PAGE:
The Good Old Days
We can all (well, most of us) remember when we launched our first digital marketing campaign or before that, our first website. There were many selling points and there was also a lot to learn, but the one consistent benefit was the ability to attribute the success of your advertising campaign to actual customer behaviors. In short, clicks were both tangible and measurable, meaning that a successful advertising campaign directly influenced how customers engaged with your business. A lot has happened since then with the introduction of more and more forms of advertising through a growing multitude of channels, but the one consistent thing was the ability to measure success with clicks and engagement.
There was only one problem. Once the prospective customer left your online experience and started engaging your business by visiting (and more often, calling) the success of campaigns and the requisite measure was as much of a guessing game as it ever was. Sure, there were several solutions designed to match CRM and sales data to reverse engineer what path a customer took to engage with your business, but none could reliably define the path a customer took to find your business. There was simply too much human intervention required to bring the rich and accurate data presented by web analytics together with what we would call traditional measurement. I remember sitting with many business owners and hearing the same question over and over: “How do I know if my digital advertising effort is really driving traffic?”
Google Standards Council
This is why the introduction of GA4, Google’s latest analytics data model, is a revolution. And Marchex is thrilled to partner with digital agencies and Brian Pasch Enterprises as a founding member of the Google Standards Council. Here we worked with over a hundred agencies and providers to establish a common specification for automotive dealers, the first common specification for consistent usage since ADF, as mentioned by Brian Pasch in a recent article. The key is the new specification’s usage of events versus “hits” or singular interactions. And if you haven’t figured it out by now, some of these events are voice events, typically considered offline behaviors (even with “click to call”).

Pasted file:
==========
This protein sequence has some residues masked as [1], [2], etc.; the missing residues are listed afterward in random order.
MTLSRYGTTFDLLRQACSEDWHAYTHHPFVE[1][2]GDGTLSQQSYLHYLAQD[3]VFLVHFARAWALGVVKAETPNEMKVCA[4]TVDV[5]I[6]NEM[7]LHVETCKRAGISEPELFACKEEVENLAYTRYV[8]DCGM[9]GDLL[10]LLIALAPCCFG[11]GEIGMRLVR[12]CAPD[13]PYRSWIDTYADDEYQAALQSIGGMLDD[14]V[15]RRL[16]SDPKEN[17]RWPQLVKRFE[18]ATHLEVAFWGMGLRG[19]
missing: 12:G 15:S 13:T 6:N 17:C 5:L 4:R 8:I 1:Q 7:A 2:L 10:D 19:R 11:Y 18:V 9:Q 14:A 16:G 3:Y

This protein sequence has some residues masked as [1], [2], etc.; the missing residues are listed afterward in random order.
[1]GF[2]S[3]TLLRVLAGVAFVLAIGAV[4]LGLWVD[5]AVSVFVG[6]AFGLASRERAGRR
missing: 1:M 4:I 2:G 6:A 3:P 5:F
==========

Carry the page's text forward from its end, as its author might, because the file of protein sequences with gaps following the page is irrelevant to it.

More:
Bringing It All Together
It is now possible to send reporting of voice signals to the same dashboards where you receive your more typical web analytics. Meaning that dealerships now not only know if their advertising resulted in a click or a page view, but also whether it drove a phone call, how long the call was and, most importantly, what the outcome of the call was. The most common outcome being whether (or not) an appointment was generated from the call. But the best part of this is that combining voice data with session data allows marketers to see much more than before.
Think about it: a prospective customer is compelled by an advertisement online and visits the dealership’s website, clicks on a few vehicle detail pages, and then decides to call the dealership from a number assigned to the campaign which results in an appointment. The dealership now knows that the advertisement got the result it wanted, not just a click. There are many possible uses for session data – we will dig into that into the future. For now, reach out to your agency and make sure (if you have not already) that you are set up to receive voice data within your GA4 reporting dashboard – I promise it will be an eye opener.